[0057] Referring back to Figure 1, the storage 101 A is further to store the sharing policies 107A. In some embodiments, the sharing policies 107A include two types of policies, a network operator policies and geo fencing policies. In one non-limiting example, the network operator policies represent information related to multilateral agreements established between the network operator 106A and other network operators for sharing RCA data. For example, the policies stored in 107A identify which network operators can share data with the operator 106A. The geofencing policies can identify which network operators can share RCA data based on geographical location and geographical based treaties and agreements (e.g., agreements between countries, international treaties, etc.).

[0058] Referring back to Figure 1, the network 106A includes a network exposure unit (NEU) 102A. NEU 102A is operative to expose capabilities and events, and to securely provision of information from external applications (e.g., Application servers) to components of the network 106A. Thus, the network exposure unit 102A allows external components such as the controller 103 A to access and communicate securely with different elements of the network 106A, such as the storage 101 A. The information exchanged through the NEU 102 A can include network device-related information (e.g. ND reachability and monitoring, ND footprint, QoS for ND session), network configuration parameters (e.g. Power-Saving Mode - PSM and extended discontinuous reception), billing-related information (e.g. sponsored data, allowing third-party enterprise change billing party in a session), coverage restriction control and IoT-related packet flow description (allowing configuration of patent flows - i.e. information allowing sensors to pass data to a server). In particular the information exchanged through the NEU 102 A can include updates to the local RCA mechanisms 105 A and updates to the sharing policies 107A.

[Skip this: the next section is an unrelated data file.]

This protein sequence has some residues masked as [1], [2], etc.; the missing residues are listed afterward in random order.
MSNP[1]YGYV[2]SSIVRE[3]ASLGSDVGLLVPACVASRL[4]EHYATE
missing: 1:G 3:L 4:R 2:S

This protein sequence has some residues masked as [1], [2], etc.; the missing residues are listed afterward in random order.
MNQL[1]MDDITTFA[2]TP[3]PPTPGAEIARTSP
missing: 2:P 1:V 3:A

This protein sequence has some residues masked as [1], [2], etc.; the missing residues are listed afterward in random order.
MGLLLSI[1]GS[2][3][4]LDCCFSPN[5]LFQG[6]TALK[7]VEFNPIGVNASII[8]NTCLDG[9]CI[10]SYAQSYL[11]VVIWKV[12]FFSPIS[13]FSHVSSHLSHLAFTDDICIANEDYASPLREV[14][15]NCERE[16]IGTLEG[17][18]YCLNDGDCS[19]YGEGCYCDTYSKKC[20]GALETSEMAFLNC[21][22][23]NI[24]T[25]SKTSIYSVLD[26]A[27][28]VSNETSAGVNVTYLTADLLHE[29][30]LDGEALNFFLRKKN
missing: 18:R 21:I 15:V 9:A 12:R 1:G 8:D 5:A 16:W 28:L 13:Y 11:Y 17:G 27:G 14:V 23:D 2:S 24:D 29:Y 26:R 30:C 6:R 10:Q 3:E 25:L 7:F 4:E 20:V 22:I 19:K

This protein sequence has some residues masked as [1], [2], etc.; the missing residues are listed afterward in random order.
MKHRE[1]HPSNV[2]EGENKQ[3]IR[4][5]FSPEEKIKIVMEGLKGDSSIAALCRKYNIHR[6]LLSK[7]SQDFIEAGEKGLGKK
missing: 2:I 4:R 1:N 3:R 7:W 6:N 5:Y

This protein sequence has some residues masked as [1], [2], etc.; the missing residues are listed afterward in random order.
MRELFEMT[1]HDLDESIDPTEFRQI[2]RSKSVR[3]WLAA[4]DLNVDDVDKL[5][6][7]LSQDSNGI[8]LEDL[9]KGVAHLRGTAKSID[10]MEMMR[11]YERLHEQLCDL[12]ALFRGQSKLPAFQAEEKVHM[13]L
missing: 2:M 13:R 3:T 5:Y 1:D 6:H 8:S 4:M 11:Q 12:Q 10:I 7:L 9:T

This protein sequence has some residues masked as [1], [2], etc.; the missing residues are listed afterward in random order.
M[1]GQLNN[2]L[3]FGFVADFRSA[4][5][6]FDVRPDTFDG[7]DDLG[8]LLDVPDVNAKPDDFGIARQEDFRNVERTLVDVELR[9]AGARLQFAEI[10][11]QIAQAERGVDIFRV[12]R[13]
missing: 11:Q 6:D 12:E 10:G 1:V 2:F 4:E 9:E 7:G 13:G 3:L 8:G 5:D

[0059] The network 130A further includes a root cause analysis (RCA) controller 103 A. The RCA controller 103 A is a network node that is part of the network 130A. While illustrated as a separate network node in the network 130A, the RCA controller 103 A can be part of another logical entity in the network 130A. For example, the RCA controller 103 A and the storage 101 A can be located in a same network device. Alternatively, the RCA controller 130A and the NEU 102A can be located in a same network device. The RCA controller 130A enables the tracking of the creation and updates of local RCA mechanisms 105 A and/or of the of the sharing policies 107A. The controller 103 A is operative to generate, based on the local updates detected either in the local RCA mechanisms 105 A or in the sharing policies 107A, a global entry that can be added to the distributed ledger. A root cause analysis mechanism can be reduced to a decision tree structure. In some embodiments, the global entry can be a node of a global root cause decision tree. In the following description a decision tree and root cause decision tree are used interchangeably to refer to a root cause analysis mechanism reduced to a decision tree structure. The RCA controller 103 A is further operative to perform, upon receipt of a request, a root cause analysis using a global root cause decision tree that is stored at the distributed ledger. [0060] The system further includes at least one other network, network 130B. In some embodiments, the system may include more than two networks that are operative to share root cause analysis mechanisms. Similarly to the network 130A, the network 130B includes a storage 10 IB and a network exposure unit 102B. The storage 10 IB is similar to local storage 101 A and is operative to store local RCA mechanisms 105B. In some embodiments the local RCA mechanisms 105B are mechanisms developed or obtained for performing root cause analysis specific to the network 130B. In some embodiments, the local RCA mechanisms are different from the local RCA mechanisms 105 A. In other embodiments, the local RCA mechanisms 105 A can include a same or similar subset of mechanisms as RCA mechanisms 105B. As opposed to the example of network 130A, which includes the RCA controller 103 A, the network 130B does not include the RCA controller 103B. In this example, the RCA controller 103B may be located in a network that is different from the network 130B. The RCA controller 103B is operative to communicate with the elements of the network 130B through the NEU 102B. In this example, the RCA controller 103B is operative to serve two or more networks, e.g., 130B and 130N. The RCA controller 103B is offered as a service to these networks enabling each of the networks 130B and 130N to share their respective local RCA mechanisms, if any, and access global root cause decision trees generated based on local RCA mechanisms of other networks, e.g., of network 130A.